Journal Gen X: I’ll Take You There
I escorted a visitor from a bank of interior elevators to the front entrance of my hospital the other day. Besides the fact that I've never been a fan of simply pointing directions to a guest anywhere, I was trained during my very first healthcare job to always walk, never point. So, it's second nature when I notice someone is lost to say, "I'll take you there.” I believe that for those of us not directly involved in patient care, who don’t have to run codes, there is no meeting or activity more important than this. I will always excuse someone from being late to a meeting if they were helping a patient find their way, and I’ve been late to a few for this same reason.
One of the many benefits of this way-finding method is that it allows two people to make a human connection – even if all we talk about is the weather. So, on this day, as both visitor and I were walking and chatting, I asked her how her day was going. I always ask this question. It's my way of both letting them tell me their story if they want or need to unload, and it also allows me to catch any service recovery moments (or team members who need to be thanked). Her answer to this question started with the facts: she was visiting her mother, who was a patient of ours, and was going out to her car to retrieve something. She continued as we walked.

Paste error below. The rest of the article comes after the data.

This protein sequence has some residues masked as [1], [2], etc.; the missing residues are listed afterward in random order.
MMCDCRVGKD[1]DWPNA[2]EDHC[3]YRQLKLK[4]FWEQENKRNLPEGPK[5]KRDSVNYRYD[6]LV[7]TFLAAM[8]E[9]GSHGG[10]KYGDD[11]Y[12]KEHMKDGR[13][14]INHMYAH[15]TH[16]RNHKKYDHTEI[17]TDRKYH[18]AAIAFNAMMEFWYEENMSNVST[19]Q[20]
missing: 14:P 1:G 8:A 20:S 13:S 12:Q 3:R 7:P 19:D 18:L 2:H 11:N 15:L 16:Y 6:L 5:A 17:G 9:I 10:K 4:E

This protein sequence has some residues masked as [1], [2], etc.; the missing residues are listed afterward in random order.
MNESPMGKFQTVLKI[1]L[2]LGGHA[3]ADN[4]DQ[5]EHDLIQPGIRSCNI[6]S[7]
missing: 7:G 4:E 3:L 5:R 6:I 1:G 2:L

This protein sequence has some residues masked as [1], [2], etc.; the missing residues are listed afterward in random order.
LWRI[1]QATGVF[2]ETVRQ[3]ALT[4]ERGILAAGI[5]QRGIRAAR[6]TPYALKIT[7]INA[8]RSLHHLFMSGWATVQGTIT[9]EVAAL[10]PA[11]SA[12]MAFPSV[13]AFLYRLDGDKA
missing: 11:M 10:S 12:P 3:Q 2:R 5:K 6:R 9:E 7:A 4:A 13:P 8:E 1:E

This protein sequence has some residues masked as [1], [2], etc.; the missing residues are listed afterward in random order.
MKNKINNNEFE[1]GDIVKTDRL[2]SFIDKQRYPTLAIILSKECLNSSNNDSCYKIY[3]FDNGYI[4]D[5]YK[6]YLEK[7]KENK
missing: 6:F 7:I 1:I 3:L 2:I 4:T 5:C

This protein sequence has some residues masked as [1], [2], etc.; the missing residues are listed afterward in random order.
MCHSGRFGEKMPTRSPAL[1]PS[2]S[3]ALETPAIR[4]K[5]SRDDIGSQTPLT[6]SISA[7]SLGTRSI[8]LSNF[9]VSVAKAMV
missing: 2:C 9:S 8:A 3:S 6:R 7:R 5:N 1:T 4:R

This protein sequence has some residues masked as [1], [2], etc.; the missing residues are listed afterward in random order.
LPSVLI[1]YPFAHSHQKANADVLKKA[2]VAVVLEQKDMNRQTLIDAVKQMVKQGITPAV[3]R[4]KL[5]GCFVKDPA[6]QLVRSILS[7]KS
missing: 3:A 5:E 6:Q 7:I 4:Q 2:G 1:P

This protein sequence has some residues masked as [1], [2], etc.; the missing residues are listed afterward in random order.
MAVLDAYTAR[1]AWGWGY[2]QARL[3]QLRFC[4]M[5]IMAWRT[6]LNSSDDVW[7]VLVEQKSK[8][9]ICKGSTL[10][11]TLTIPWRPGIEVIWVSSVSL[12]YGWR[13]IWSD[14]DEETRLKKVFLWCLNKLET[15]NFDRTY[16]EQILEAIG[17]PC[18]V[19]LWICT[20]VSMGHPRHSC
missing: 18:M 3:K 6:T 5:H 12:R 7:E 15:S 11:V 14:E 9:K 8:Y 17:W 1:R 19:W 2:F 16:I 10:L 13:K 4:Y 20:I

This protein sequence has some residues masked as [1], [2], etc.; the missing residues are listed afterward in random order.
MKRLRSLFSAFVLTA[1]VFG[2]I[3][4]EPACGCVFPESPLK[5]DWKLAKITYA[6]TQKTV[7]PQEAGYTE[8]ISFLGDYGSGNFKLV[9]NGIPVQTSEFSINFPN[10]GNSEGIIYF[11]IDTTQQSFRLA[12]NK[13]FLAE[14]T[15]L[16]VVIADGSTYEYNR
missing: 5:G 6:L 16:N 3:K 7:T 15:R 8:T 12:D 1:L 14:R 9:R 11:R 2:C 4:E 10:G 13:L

Both of her parents have been patients at our hospital. She herself had been a patient here. Everyone had a wonderful experience. She talked about how friendly everyone is. I get this a lot, and I love hearing it. We learned each other's names and where we were both from. We made a connection with one another. The walk allowed me to learn so much about this person, and I felt richer for the experience.
We receive constant reminders via social media memes and videos that we are all fellow travelers on this journey called life. Nowhere is that clearer than in healthcare delivery, where we can both enter the world, and depart from it. In these fast-moving times, when the contest for our attention seems to have many competitors, it's important to have reminders of the true purpose of all healthcare workers. The four minutes I took to walk to her destination that day was four minutes I won't forget, and it's always time well spent.
This post is an updated version of one I wrote a couple of years ago. The fact that it’s still relevant is a testament to a foundational truth in healthcare: we are humans taking care of other humans. Our profession, whether we are directly involved in patient care, or support those who are, allows us ample daily opportunities to connect with our fellow travelers. Let’s help each other get there, together.